A deputy district attorney in Denver was fired last summer after lingering COVID symptoms caused his work to lag and cost a crime victim her restitution payment.
Deputy DA Jonathan Healy was fired June 17, according to attorney discipline records released this week. A spokeswoman at the District Attorney’s Office confirmed that.
On Monday, Judge Bryon Large, who presides over disciplinary cases against lawyers in this state, publicly censured Healy, who now lives in New Jersey and doesn’t practice law. Reached by email Wednesday, Healy declined to comment on last year’s termination.
Public records in his disciplinary case show that Healy joined the Denver DA’s Office in late 2021 as a deputy district attorney. Soon after joining, he was assigned a misdemeanor case involving a woman who had hit a cyclist with her car while driving in the city.
A plea agreement had already been reached in the case when Healy took it over. In early 2022, the defendant pleaded guilty to careless driving and agreed to pay restitution. Healy then had 91 days to determine what the restitution amount should be and file a motion requesting it.
Despite insistent phone calls and emails from the victim’s personal attorney to file the restitution order, Healy never did in those first three months of 2022. He initially planned to ask the judge in the case for an extension but didn’t do that either. The 91-day deadline passed.
In May of last year, Healy spoke to the victim’s lawyer, noted the deadline had passed and apologized for his oversight. The next month, he was fired, “in part due to his conduct surrounding his handling” of the cyclist case, according to an April 26 agreement between Healy and the Colorado Office of Attorney Regulation Counsel, which investigates lawyers.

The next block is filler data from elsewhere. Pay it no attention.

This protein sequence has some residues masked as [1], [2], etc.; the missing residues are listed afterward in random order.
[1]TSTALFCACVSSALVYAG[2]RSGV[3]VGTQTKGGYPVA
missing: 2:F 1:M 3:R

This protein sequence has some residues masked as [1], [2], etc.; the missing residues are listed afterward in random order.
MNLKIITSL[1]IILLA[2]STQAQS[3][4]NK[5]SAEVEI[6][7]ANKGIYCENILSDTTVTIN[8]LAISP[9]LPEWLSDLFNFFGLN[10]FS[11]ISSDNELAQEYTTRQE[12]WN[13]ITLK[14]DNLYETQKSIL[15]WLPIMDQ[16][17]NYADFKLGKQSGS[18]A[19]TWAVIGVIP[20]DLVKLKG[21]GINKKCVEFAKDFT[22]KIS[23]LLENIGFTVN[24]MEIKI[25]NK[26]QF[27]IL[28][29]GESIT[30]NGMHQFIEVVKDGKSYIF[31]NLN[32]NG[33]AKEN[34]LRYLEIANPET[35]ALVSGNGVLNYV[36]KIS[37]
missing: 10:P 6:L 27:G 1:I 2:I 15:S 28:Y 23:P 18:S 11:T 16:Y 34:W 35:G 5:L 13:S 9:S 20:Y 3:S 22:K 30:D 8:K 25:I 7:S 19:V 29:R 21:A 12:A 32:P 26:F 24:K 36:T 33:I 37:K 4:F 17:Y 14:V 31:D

Healy’s “conduct caused actual harm to the victim in the underlying criminal matter,” their agreement states. “Had he timely sought restitution, the victim could have recovered losses and damages, which was specifically contemplated as part of the plea” agreement.
Healy’s COVID diagnosis in February 2022 kept him away from work for 10 days and left him with lingering fatigue and mental fog after he returned. That in turn led to anxiety.
“At the time of these events, (Healy) was dealing with mental and physical health issues he faced while working as a deputy district attorney, as well as his inability in connection with those issues to manage the volume of cases assigned to him,” the agreement states.
In seeking a public censure rather than a suspension of Healy’s law license, the Office of Attorney Regulation Counsel noted that Healy has shown remorse by saying he feels “horrible” that the victim couldn’t collect restitution, and that he was an inexperienced lawyer.
Healy passed the Colorado bar at the end of 2017, state records show. His Colorado law license is now listed as inactive and he is not licensed to practice law in New Jersey.